In #8 is Tempting Fate by Jane Green
When Gabby first met Elliott she knew he was the man for her. In twenty years of marriage she has never doubted her love for him – even when he refused to give her the one thing she still wants most of all. But now their two daughters are growing up Gabby feels that time and her youth are slipping away. For the first time in her life she is restless. And then she meets Matt . . . Intoxicated by the way this young, handsome and successful man makes her feel, Gabby is momentarily blind to what she stands to lose on this dangerous path. And in one reckless moment she destroys all that she holds dear. Consumed by regret, Gabby does everything she can to repair the home she has broken. But are some betrayals too great to forgive? (read more on GoodReads)
All TIME 100 Best Novels
#17 The Bridge of San Luis Rey by Thornton Wilder
The Bridge of San Luis Rey was published in 1927 and Wilder’s 2nd novel. It won him the 1928 Pulitzer Prize and is highly acclaimed the world over. Here is the blurb from GoodReads:
“On Friday noon, July the twentieth, 1714, the finest bridge in all Peru broke and precipitated five travelers into the gulf below.” With this celebrated sentence Thornton Wilder begins The Bridge of San Luis Rey, one of the towering achievements in American fiction and a novel read throughout the world. By chance, a monk witnesses the tragedy. Brother Juniper then embarks on a quest to prove that it was divine intervention rather than chance that led to the deaths of those who perished in the tragedy. His search leads to his own death — and to the author’s timeless investigation into the nature of love and the meaning of the human condition.”
According to Wikipedia on writing this novel Thornton Wilder said that he was posing a question: “Is there a direction and meaning in lives beyond the individual’s own will?” In the same article there’s an impressive list of novels that themselves were influenced by or make reference to this novel:
- This book was cited by John Hersey as a direct inspiration for his nonfiction work Hiroshima (1946).
- Qui non riposano, a 1945 novel by Indro Montanelli takes inspiration from the novel.
- David Mitchell’s novel, Cloud Atlas, echoes the story in many ways, most explicitly through the character Luisa Rey.
- Ayn Rand references the theme in Atlas Shrugged, her epic of a fictional USA’s decline into an impoverished kleptocracy. In the aftermath of a disastrous collision in a railroad tunnel, she highlights train passengers who, in one way or another, promoted the moral climate that made the accident likely.
- The book is mentioned in passing by a character in The Dark Tower III: The Waste Lands, the third book in Stephen King’s Dark Tower series.
Interesting, right? I’m very intrigued by this book! The bridge itself is based on the great Inca road suspension bridge across the Apurímac River, erected around 1350, still in use in 1864, and dilapidated but still hanging in 1890.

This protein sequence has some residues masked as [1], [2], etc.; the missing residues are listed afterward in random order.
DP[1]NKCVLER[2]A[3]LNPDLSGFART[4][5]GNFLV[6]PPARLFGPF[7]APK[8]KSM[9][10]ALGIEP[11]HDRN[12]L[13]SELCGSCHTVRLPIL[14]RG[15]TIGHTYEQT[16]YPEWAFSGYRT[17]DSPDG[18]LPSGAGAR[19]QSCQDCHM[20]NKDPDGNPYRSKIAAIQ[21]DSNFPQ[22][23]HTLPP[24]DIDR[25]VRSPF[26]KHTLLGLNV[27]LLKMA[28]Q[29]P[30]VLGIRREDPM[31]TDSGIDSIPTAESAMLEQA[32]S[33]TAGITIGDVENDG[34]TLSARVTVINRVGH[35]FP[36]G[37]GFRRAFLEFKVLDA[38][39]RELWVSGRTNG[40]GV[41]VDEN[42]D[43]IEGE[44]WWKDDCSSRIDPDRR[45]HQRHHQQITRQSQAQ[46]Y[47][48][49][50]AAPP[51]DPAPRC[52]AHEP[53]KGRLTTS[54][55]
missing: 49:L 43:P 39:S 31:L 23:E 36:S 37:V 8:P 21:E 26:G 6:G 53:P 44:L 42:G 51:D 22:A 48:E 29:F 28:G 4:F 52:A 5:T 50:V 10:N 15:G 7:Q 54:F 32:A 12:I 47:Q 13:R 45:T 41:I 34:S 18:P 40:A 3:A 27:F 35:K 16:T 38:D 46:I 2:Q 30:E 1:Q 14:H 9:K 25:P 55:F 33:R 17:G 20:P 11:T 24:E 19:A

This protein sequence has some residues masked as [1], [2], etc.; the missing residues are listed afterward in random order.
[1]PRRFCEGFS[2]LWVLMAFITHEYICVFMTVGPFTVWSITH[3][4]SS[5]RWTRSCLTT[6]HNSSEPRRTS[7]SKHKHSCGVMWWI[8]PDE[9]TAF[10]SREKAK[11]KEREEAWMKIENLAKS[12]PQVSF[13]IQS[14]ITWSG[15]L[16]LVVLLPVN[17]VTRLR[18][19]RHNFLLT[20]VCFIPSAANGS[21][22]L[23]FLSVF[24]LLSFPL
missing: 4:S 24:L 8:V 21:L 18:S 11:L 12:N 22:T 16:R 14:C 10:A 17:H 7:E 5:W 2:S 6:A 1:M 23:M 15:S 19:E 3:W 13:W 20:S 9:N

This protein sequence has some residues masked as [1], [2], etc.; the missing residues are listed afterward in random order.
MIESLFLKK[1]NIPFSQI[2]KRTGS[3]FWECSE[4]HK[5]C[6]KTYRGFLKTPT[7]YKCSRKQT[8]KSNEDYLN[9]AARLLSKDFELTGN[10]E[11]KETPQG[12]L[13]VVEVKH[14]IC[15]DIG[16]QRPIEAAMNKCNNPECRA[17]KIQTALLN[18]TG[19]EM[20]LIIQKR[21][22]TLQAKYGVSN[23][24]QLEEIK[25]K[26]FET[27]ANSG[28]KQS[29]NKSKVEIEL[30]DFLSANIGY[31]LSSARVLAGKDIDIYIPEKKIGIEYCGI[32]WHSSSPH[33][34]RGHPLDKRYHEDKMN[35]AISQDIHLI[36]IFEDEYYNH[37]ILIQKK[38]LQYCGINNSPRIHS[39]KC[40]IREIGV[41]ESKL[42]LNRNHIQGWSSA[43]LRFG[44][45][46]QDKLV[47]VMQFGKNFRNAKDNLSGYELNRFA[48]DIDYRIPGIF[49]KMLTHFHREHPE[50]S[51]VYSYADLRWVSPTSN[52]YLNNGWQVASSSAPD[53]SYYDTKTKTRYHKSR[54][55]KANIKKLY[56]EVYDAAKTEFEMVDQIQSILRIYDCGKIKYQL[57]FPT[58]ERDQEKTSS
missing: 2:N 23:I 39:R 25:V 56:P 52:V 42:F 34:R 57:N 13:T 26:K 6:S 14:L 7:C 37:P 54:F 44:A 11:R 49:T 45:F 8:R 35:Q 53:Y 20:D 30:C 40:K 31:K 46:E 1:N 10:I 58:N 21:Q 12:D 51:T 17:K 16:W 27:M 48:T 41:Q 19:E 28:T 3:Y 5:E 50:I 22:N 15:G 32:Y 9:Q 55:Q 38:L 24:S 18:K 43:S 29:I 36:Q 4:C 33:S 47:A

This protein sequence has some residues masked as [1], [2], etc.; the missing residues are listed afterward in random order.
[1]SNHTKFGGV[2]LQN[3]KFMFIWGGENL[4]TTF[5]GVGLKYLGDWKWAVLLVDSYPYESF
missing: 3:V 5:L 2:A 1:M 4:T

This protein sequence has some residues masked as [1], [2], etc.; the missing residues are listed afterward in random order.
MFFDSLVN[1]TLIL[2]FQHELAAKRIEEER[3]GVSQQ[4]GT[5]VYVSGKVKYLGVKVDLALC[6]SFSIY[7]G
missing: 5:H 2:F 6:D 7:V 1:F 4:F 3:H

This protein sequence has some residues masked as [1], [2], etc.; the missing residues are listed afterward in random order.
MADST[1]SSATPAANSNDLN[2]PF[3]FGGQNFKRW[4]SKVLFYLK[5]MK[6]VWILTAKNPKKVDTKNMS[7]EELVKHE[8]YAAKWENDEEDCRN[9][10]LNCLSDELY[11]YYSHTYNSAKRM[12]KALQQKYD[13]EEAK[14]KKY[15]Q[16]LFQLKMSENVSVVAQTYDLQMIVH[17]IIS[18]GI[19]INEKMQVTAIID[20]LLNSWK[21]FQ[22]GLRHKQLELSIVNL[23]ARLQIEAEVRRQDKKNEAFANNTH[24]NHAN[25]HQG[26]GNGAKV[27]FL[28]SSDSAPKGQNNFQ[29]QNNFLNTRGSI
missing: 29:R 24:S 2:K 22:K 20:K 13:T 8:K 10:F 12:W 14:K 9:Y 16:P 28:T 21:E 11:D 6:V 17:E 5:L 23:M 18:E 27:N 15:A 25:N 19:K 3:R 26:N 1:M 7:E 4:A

Anyone read this book? Thoughts?
This week there are 5 new entries on the list. Here are the Wed RecoReads from the NYT Best Sellers List 6 April 2014:
In the top spot is Missing You by Harlan Coben
It’s a profile, like all the others on the online dating site. But as NYPD Detective Kat Donovan focuses on the accompanying picture, she feels her whole world explode, as emotions she’s ignored for decades come crashing down on her. Staring back at her is her ex-fiancé Jeff, the man who shattered her heart—and who she hasn’t seen in 18 years. Kat feels a spark, wondering if this might be the moment when past tragedies recede and a new world opens up to her. But when she reaches out to the man in the profile, her reawakened hope quickly darkens into suspicion and then terror as an unspeakable conspiracy comes to light, in which monsters prey upon the most vulnerable. As the body count mounts and Kat’s hope for a second chance with Jeff grows more and more elusive, she is consumed by an investigation that challenges her feelings about everyone she ever loved—her former fiancé, her mother, and even her father, whose cruel murder so long ago has never been fully explained. With lives on the line, including her own, Kat must venture deeper into the darkness than she ever has before, and discover if she has the strength to survive what she finds there. (read more on GoodReads)
In #2 is the 40th Discworld novel, Raising Steam by Terry Pratchett
To the consternation of the patrician, Lord Vetinari, a new invention has arrived in Ankh-Morpork – a great clanging monster of a machine that harnesses the power of all the elements: earth, air, fire and water. This being Ankh-Morpork, it’s soon drawing astonished crowds, some of whom caught the zeitgeist early and arrive armed with notepads and very sensible rainwear. Moist von Lipwig is not a man who enjoys hard work – as master of the Post Office, the Mint and the Royal Bank his input is, of course, vital… but largely dependent on words, which are fortunately not very heavy and don’t always need greasing. However, he does enjoy being alive, which makes a new job offer from Vetinari hard to refuse…Steam is rising over Discworld, driven by Mister Simnel, the man wi’ t’flat cap and sliding rule who has an interesting arrangement with the sine and cosine. Moist will have to grapple with gallons of grease, goblins, a fat controller with a history of throwing employees down the stairs and some very angry dwarfs if he’s going to stop it all going off the rails. (read more on GoodReads)